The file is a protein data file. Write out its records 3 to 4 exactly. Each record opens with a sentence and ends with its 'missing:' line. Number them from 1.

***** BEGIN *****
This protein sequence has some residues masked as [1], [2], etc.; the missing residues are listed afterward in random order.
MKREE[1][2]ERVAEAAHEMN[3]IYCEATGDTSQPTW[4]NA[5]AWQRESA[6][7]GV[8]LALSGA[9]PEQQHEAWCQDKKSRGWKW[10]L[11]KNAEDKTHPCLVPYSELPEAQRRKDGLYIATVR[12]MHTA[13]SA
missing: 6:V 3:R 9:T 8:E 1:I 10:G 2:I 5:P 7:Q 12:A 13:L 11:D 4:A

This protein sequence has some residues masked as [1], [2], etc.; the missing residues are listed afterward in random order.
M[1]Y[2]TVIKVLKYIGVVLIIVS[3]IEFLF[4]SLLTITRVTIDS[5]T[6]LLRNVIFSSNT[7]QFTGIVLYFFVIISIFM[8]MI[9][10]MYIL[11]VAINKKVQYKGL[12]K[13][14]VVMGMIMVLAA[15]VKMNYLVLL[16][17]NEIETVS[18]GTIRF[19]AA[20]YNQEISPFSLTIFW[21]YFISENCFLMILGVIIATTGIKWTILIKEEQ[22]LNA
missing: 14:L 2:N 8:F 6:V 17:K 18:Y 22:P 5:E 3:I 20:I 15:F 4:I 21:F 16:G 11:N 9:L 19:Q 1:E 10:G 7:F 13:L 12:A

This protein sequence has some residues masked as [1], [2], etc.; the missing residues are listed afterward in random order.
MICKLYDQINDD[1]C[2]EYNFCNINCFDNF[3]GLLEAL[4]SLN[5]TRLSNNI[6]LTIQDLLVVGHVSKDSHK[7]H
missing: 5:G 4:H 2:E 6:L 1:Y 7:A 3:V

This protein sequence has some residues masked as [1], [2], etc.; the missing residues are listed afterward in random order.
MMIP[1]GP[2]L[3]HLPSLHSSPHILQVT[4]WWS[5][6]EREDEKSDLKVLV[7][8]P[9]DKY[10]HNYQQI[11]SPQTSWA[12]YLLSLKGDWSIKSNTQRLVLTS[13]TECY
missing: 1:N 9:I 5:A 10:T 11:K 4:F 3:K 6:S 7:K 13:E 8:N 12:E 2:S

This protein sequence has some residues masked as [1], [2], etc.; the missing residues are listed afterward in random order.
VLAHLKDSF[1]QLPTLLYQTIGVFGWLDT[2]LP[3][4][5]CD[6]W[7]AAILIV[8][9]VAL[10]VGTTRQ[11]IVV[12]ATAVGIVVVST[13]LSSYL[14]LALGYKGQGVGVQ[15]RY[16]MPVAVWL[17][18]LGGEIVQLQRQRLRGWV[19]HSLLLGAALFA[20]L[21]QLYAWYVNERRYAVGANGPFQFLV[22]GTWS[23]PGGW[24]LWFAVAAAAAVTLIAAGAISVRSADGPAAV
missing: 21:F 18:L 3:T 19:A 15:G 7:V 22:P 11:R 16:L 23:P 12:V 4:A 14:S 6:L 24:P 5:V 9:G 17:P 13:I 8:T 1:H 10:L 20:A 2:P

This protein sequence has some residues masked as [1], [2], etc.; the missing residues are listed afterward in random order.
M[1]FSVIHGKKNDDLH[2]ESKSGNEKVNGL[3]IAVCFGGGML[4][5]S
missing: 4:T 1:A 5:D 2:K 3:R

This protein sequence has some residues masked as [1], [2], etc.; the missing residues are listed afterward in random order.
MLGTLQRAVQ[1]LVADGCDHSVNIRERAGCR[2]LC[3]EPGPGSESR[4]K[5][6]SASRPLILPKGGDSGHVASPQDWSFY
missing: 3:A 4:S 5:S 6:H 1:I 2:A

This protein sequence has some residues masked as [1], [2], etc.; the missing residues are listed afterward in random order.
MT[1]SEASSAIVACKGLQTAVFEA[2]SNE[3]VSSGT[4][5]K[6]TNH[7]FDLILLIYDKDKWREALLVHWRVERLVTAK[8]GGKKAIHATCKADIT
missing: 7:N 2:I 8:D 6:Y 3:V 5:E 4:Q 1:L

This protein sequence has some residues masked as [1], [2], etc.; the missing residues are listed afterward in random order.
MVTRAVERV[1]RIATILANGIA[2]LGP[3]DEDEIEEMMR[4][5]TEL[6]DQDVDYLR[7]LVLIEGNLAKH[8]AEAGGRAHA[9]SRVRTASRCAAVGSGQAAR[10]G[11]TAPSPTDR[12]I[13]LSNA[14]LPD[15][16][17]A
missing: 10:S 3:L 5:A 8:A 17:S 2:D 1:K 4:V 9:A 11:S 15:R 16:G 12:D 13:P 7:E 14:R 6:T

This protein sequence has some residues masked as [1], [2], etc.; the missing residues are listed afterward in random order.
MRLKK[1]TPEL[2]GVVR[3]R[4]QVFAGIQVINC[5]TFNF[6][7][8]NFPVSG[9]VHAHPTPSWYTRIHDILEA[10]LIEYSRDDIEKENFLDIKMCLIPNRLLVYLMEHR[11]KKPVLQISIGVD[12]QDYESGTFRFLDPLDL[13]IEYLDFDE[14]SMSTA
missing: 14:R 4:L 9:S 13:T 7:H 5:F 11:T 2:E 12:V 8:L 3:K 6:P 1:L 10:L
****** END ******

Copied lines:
This protein sequence has some residues masked as [1], [2], etc.; the missing residues are listed afterward in random order.
MICKLYDQINDD[1]C[2]EYNFCNINCFDNF[3]GLLEAL[4]SLN[5]TRLSNNI[6]LTIQDLLVVGHVSKDSHK[7]H
missing: 5:G 4:H 2:E 6:L 1:Y 7:A 3:V

This protein sequence has some residues masked as [1], [2], etc.; the missing residues are listed afterward in random order.
MMIP[1]GP[2]L[3]HLPSLHSSPHILQVT[4]WWS[5][6]EREDEKSDLKVLV[7][8]P[9]DKY[10]HNYQQI[11]SPQTSWA[12]YLLSLKGDWSIKSNTQRLVLTS[13]TECY
missing: 1:N 9:I 5:A 10:T 11:K 4:F 3:K 6:S 7:K 13:E 8:N 12:E 2:S